Rethinking complexity in facial communication systems
PhDs and postgraduate research
Funded (UK/EU/International students)
Department of Psychology
31 March 2019
This project is now closed. The details below are for information purposes only.
The project is funded by the Leverhulme Trust and is available to UK and EU students only. The funding covers tuition fees and an annual maintenance grant in line with the RCUK rate (£15,009 for 2019/20) for three years.
This PhD will be based in the Department of Psychology Centre for Comparative and Evolutionary Psychology and will be supervised by Dr Jérôme Micheletta, Prof Bridget Waller and Dr Julie Duboscq. The successful candidate will work closely with a Postdoctoral Research Fellow as well as the principal investigator (PI) and collaborators on the project.
This project will:
- Develop a new theoretical and methodological framework combining an anatomically-based system to identify facial muscle movements (FACS: Facial Action Coding System), with a network approach which measures the relationships between units in a system (SNA: Social Network Analysis)
- Test the hypothesis that social complexity drives the evolution of facial communication complexity by comparing four closely related species characterised by different degrees of social complexity: rhesus, long-tailed, Barbary, and crested macaques.
This project seeks to develop a new theoretical and methodological framework based on the Facial Action Coding System (FACS) and Social Network Analysis, and test the hypothesis that social complexity drives the evolution of facial communication complexity by comparing four closely related species characterised by different degrees of social complexity: rhesus, long-tailed, Barbary, and crested macaques.
Humans and other primates are capable of incredibly subtle and meaningful facial movements that are important channels of communication. Current evidence suggests that species characterised by more complex social systems (e.g. large social groups, individualised, diverse and long-term relationships) have more complex communication systems, in order to deal with their complex social lives.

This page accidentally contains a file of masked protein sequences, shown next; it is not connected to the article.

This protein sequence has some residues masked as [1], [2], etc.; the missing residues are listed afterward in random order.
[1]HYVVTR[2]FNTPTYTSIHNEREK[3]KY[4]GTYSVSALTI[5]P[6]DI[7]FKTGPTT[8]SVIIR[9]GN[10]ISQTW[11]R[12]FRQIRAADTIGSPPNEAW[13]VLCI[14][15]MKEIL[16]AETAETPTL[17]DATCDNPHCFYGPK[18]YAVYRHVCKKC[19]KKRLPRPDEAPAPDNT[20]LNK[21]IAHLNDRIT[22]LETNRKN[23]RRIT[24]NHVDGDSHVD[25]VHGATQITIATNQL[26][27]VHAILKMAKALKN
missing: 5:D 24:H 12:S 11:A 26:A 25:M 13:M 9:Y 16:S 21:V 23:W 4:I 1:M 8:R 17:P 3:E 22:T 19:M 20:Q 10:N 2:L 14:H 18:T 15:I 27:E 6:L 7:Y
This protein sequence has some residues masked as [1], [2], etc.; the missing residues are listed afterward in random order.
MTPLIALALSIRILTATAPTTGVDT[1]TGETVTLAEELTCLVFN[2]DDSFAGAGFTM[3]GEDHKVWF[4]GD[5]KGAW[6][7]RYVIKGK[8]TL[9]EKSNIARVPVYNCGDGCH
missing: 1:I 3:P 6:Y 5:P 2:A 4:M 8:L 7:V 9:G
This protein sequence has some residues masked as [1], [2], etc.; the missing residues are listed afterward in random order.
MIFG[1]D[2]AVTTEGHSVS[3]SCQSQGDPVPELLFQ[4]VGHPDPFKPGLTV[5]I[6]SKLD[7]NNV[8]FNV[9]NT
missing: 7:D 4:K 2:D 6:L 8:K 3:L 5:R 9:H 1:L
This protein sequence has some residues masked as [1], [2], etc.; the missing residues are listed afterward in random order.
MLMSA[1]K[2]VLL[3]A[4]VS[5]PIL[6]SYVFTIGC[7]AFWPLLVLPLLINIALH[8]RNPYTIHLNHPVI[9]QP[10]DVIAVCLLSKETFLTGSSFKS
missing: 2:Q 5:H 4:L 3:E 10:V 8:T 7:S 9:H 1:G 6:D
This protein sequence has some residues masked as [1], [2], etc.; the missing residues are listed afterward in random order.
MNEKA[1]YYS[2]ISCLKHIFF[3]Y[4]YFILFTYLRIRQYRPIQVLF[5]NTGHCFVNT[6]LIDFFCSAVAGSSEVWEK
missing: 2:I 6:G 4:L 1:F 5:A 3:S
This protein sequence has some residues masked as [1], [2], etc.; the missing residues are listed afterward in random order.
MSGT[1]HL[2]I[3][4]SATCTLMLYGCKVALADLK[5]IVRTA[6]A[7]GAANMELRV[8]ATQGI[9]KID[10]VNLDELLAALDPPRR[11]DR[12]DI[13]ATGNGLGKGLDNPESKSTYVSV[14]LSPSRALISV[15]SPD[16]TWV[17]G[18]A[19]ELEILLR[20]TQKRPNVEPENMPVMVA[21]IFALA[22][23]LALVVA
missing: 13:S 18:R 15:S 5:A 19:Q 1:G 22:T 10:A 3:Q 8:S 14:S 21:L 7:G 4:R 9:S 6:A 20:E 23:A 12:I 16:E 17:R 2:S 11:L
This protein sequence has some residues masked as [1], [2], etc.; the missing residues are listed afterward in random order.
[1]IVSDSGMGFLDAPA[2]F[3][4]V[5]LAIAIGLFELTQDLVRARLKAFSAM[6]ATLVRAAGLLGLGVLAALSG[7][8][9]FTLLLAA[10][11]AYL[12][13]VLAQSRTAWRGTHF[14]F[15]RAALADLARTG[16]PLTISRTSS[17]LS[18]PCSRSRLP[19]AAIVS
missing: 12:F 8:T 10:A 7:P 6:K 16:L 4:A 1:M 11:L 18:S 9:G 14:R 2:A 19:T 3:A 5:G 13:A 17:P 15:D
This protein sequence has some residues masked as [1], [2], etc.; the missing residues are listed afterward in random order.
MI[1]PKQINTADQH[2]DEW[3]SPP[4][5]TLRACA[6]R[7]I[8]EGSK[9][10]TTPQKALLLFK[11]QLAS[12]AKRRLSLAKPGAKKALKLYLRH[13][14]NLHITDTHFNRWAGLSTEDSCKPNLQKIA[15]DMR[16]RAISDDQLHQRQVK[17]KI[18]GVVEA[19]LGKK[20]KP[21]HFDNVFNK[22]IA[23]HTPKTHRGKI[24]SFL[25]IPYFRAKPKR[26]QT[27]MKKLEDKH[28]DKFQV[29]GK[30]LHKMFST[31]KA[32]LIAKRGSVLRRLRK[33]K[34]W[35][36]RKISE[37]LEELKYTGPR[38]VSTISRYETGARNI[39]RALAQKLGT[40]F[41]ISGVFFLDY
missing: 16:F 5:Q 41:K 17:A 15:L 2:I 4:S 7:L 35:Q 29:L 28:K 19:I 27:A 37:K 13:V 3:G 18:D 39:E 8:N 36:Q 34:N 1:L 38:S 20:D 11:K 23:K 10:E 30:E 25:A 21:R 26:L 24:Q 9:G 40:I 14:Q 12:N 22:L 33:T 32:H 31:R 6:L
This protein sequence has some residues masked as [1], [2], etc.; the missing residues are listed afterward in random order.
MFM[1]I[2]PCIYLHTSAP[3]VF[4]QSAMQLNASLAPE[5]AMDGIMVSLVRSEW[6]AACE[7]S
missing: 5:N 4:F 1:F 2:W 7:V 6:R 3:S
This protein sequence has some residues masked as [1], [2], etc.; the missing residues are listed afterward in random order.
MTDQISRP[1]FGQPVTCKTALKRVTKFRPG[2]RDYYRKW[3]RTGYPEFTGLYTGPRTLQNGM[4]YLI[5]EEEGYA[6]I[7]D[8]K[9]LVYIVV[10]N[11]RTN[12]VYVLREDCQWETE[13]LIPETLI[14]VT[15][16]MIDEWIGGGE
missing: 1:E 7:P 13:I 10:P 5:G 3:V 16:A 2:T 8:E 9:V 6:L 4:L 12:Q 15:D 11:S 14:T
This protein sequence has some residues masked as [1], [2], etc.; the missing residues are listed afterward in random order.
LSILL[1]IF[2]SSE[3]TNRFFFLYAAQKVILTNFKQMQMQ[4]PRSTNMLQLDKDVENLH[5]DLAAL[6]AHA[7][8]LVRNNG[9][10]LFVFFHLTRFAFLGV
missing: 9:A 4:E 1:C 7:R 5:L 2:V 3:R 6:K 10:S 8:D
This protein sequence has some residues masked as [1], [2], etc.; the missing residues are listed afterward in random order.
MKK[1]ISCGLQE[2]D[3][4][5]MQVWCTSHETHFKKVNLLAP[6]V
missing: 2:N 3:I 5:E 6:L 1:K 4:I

Testing this hypothesis is hampered by the dominant theoretical approach which conceptualises facial expressions as static configurations of the face, reflecting categorical internal states such as anger or fear (i.e. universal emotions). Scientists are trying to approximate complexity by forcing a species’ facial behaviour into these arbitrary categories, resulting in a number (usually between 2 and 10) used to compare species. We believe that this arbitrary classification is highly subjective, and does not account for the subtlety, variability and dynamism of communication via the face. First, the expressions may differ anatomically. Second, the expressions might blend with others, incorporate additional muscle movements at times, and link with others in complex sequences. Third, the expressions may not have the same duration and temporal dynamics.
You should have a strong interest in primate communication, especially facial expressions. Ideally, you’ll have an MSc in Animal Behaviour or related discipline, previous research experience with behavioural observations of wild and/or captive animals (preferably primates), experience in video coding, and in advanced quantitative methods (preferably using R). Experience in social network analyses and/or using the Facial Action Coding is highly desirable but not essential. Training can be provided by the supervisory team.
You'll need a good first degree from an internationally recognised university (minimum upper second class or equivalent, depending on your chosen course) or a Master’s degree in a relevant subject area. In exceptional cases, we may consider equivalent professional experience and/or Qualifications. English language proficiency at a minimum of IELTS band 6.5 with no component score below 6.0.